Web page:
## Research

## Applied Differential Geometry

Applied Differential Geometry

In general, I study principled approaches for applying differential geometry to real-world problems. Differential geometry establishes a foundation for studying a calculus over smooth manifold topologies (like the depicted sphere) and has an explicit real-world utility when studying spaces of shapes/curves/surfaces---spaces where we intuitively understand that linear combinations of the elements have no physical meaning (e.g., try adding two shapes... can't? there in lies the challenge of defining a calculus over a manifold).

The abstractions of differential geometry make it a great candidate for studying applications involving artificial intelligence (AI) and machine learning (ML)---in particular the popular sub-field of manifold learning.

My motivations stem from a desire to make the utility of the abstractions tangible for real-world applications in addition to developing new theory in the study of manifold learning.

This research is driven by the following hypothesis:

We assume that elements described in an ambient Euclidean space with high dimensionality (feature space) are actually restricted to a manifold of reduced intrinsic dimension (latent space)---subsequently enabling approximation, optimization, and uncertainty quantification given algorithms which are anticipated (or proven) to converge as a function of the reduced intrinsic dimensionality.

Thus making the seemingly intractable, tractable.

The abstractions of differential geometry make it a great candidate for studying applications involving artificial intelligence (AI) and machine learning (ML)---in particular the popular sub-field of manifold learning.

My motivations stem from a desire to make the utility of the abstractions tangible for real-world applications in addition to developing new theory in the study of manifold learning.

This research is driven by the following hypothesis:

We assume that elements described in an ambient Euclidean space with high dimensionality (feature space) are actually restricted to a manifold of reduced intrinsic dimension (latent space)---subsequently enabling approximation, optimization, and uncertainty quantification given algorithms which are anticipated (or proven) to converge as a function of the reduced intrinsic dimensionality.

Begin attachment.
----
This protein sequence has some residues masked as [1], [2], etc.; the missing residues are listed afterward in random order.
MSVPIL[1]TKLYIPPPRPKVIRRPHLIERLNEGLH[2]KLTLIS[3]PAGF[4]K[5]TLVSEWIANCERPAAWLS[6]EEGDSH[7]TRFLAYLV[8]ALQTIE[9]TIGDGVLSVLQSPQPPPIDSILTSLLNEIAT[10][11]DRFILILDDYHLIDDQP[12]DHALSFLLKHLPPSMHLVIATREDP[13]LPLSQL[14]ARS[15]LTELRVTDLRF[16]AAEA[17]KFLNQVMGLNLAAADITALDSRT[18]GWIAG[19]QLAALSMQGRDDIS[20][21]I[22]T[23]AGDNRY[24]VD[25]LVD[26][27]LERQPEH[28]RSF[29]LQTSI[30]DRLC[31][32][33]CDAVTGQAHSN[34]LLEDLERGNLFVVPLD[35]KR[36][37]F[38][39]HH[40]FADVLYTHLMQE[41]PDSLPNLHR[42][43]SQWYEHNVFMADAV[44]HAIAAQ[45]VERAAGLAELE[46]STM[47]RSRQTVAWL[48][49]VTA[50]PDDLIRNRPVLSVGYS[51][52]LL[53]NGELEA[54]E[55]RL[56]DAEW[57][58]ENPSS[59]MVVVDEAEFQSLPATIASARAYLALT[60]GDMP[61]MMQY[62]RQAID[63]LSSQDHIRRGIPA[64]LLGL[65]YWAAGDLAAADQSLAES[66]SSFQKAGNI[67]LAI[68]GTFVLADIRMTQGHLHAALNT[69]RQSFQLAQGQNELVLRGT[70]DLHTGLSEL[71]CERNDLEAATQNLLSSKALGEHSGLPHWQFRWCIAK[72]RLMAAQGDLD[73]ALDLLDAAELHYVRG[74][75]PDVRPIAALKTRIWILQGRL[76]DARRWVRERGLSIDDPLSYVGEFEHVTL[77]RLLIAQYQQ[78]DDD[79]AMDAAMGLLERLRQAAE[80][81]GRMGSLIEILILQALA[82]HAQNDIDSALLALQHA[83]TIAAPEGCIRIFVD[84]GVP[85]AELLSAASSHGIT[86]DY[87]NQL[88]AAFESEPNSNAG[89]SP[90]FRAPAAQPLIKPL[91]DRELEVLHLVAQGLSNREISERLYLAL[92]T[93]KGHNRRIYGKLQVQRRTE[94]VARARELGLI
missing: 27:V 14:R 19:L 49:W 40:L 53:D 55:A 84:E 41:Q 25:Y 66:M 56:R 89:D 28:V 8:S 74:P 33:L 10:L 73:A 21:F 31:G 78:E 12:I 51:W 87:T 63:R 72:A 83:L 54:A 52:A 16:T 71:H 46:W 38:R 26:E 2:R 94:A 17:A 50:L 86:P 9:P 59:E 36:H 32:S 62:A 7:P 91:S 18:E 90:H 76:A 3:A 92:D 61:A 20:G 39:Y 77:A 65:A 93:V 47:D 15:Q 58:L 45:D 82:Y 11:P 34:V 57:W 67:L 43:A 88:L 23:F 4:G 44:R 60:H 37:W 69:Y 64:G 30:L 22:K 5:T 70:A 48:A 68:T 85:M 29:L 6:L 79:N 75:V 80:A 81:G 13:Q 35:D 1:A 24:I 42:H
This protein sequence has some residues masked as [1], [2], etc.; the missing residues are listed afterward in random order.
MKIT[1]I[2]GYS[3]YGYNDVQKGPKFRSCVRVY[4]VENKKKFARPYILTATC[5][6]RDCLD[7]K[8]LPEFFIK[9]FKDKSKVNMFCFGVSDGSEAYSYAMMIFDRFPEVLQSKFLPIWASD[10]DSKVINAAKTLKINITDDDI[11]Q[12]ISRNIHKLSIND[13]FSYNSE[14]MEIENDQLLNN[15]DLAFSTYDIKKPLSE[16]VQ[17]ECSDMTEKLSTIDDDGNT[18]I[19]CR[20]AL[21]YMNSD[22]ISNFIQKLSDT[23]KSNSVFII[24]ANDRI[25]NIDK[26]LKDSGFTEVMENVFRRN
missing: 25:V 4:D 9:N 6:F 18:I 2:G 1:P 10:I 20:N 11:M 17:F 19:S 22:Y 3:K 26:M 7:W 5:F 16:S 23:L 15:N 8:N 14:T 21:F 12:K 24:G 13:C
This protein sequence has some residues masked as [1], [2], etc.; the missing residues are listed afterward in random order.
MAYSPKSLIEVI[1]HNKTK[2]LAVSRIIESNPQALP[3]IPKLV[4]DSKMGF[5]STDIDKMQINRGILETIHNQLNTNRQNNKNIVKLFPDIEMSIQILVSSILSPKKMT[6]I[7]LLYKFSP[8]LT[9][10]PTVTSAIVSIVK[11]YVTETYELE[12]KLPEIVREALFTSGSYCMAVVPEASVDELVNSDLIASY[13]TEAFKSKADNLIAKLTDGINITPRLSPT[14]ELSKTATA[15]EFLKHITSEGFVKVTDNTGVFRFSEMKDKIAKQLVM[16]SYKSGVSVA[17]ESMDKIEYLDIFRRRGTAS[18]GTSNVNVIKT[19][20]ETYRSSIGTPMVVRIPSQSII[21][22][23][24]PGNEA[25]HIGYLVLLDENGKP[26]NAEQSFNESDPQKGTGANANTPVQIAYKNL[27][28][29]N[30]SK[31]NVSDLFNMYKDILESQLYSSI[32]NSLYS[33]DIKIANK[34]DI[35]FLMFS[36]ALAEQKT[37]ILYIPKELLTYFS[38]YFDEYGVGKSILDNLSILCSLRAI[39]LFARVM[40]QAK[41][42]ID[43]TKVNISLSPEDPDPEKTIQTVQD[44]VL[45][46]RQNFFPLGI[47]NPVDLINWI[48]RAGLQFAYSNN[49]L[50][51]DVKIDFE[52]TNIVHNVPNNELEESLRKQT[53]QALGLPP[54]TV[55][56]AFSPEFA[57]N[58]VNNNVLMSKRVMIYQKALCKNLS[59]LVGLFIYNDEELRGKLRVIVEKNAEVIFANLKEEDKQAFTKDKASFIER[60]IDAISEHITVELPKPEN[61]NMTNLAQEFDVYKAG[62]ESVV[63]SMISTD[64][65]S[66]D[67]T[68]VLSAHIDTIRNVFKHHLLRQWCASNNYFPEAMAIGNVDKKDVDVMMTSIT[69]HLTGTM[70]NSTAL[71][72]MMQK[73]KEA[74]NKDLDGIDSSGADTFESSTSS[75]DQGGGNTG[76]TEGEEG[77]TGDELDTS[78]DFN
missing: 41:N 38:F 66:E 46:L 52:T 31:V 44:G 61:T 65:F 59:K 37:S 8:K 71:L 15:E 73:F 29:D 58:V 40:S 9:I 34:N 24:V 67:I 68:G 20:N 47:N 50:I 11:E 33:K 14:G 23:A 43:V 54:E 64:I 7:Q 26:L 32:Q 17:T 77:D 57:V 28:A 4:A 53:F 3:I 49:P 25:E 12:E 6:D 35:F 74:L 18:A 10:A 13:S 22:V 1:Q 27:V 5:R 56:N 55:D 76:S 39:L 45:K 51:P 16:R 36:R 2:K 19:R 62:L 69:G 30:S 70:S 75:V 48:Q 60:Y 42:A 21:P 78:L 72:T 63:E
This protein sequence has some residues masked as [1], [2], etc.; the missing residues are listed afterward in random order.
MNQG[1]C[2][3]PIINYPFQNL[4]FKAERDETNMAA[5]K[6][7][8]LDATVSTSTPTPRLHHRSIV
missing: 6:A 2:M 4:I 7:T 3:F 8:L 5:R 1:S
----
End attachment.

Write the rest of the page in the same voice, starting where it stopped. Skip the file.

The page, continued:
Thus making the seemingly intractable, tractable.

## Inferential Statistics over Manifolds

Inferential Statistics over Manifolds

Once we have established a calculus of smooth manifolds, we can begin to inform data-driven approaches for solving real-world problems. Data-driven approaches to manifold learning---and other methods of parameter dimension reduction---are the focal point of my research. I am not solely interested in the abstractions of differential geometry but how these abstractions can be made useful for a multitude of disciplines. These data-driven approaches are typically broken down into two categories:>> Unsupervised "learning" - looking for reduced dimensional structure in data absent a response (coloring) of the data. E.g., PCA, ISOMAP, autoencoders>> Supervised "learning" - looking for reduced dimensional structure in data given a scalar-valued response (coloring) of the data. E.g., Active subspaces, interpolation, Gaussian processes (RBF kernel approximations)

Although I share a general distaste for the description "learning," this description has become ubiquitous in the AI and ML literature (no sentient machines here). In either case, I'm driven by applications involving data and models.

Although I share a general distaste for the description "learning," this description has become ubiquitous in the AI and ML literature (no sentient machines here). In either case, I'm driven by applications involving data and models.

Below is an illustration of my research story (left): evolving from studying functional response of parameterized shape representations to a parameterization-independent global adjoint-based sensitivity analysis. These ideas have lead to novel approaches for understanding artificial intelligence and machine learning technologies which preoccupy the majority of my research as an NRC postdoc at the National Institute of Standards and Technology

I also had the opportunity to look for ridge structure in a variety of applications at Rolls-Royce. Below is a snapshot (right) of the various applications where I identified this structure and exploited it for UQ, optimization, and approximation:

I also had the opportunity to look for ridge structure in a variety of applications at Rolls-Royce. Below is a snapshot (right) of the various applications where I identified this structure and exploited it for UQ, optimization, and approximation: